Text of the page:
One of the online course platforms with the most affordable top tier is Podia. Though it does not have a free plan, and its basic plan comes at $39/month (with Teachable at $29/month), its top and only remaining plan is provided at $79 (with Teachable at $399). This price gap could be a result of the vastly different things they each offer. On the one hand, Teachable is a fully customizable course creator and vendor, and on the other, Podia decided to concentrate on Online Course Hosting, Membership or Email Marketing, and Digital Downloads. Those will immediately help you narrow down your choice to what’s best suited to your needs.

Podia’s streamlined classes lets users filter out other aspects that they may not have to dip into, like e-commerce. Its interface is easy, clean, and pretty great for novice instructors. That said, this is why it may not meet the needs of creators who wish to do more with their site. Since the variety isn’t much, more advanced users may find it lacking.

Course Creation and Control

Teachable defeats Podia in design and customization tools, with choices for simple uploads of files, texts, and quizzes. The ones that dabble in code may also experiment with that within Teachable. Users can easily get the sleek look of a professional site by choosing from default themes that can be customized to satisfaction. Teachable’s editor makes it effortless to create changes and push upsells, maximizing both user’s time and profitability.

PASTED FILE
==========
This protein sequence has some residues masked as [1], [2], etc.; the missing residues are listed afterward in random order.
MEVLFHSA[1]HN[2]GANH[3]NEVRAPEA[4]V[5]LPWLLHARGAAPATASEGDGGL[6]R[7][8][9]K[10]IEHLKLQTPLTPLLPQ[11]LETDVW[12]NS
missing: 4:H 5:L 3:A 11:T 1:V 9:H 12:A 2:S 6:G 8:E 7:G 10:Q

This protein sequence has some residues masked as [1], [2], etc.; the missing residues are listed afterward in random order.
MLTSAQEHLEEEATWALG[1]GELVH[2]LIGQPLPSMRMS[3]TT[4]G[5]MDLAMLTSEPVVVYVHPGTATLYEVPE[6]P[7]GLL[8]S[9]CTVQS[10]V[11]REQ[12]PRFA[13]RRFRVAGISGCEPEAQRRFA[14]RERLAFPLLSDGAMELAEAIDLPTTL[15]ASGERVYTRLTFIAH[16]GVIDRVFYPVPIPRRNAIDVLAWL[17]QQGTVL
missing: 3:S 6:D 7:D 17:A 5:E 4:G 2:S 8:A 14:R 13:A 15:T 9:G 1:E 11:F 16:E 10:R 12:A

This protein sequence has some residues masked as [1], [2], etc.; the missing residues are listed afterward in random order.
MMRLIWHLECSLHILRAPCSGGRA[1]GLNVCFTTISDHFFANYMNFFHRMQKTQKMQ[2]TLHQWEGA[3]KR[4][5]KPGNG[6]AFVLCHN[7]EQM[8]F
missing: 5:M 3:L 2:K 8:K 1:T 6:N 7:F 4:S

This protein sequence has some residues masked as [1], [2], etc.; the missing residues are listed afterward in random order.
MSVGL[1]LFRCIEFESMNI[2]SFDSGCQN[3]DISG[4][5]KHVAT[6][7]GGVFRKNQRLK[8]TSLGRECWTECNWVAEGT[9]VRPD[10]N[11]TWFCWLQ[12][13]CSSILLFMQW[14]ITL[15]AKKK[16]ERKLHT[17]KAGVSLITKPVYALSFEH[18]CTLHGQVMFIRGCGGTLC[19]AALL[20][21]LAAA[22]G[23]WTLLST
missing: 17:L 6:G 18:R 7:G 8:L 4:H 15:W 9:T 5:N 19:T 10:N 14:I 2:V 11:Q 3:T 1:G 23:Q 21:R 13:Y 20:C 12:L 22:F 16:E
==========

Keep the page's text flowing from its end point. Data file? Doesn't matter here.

Both have a drip content feature for the ones that want to space the lessons provided to their clients, and prevent cramming modules in 1 go. What’s unique to Teachable is innovative control over course compliance, like keeping tabs on students’ completion of quizzes and lessons. It also has built-in certification that users can make and send to their clients at the conclusion of the course. In terms of integrations, Teachable has better autoresponders and analytics, both of which are extremely important to sales and marketing.

Recommendation Teachable U

To summarize, Teachable‘s interface is approachable even to the most inexperienced users, has exceptional creation and builder resources for designing a slick course website, gives you control over your marketing and sales, has attributes that cut time and effort on backend paperwork, and gives the best value for money. With more updates and user feedback, they’re certain to be a trusted choice for many years to come.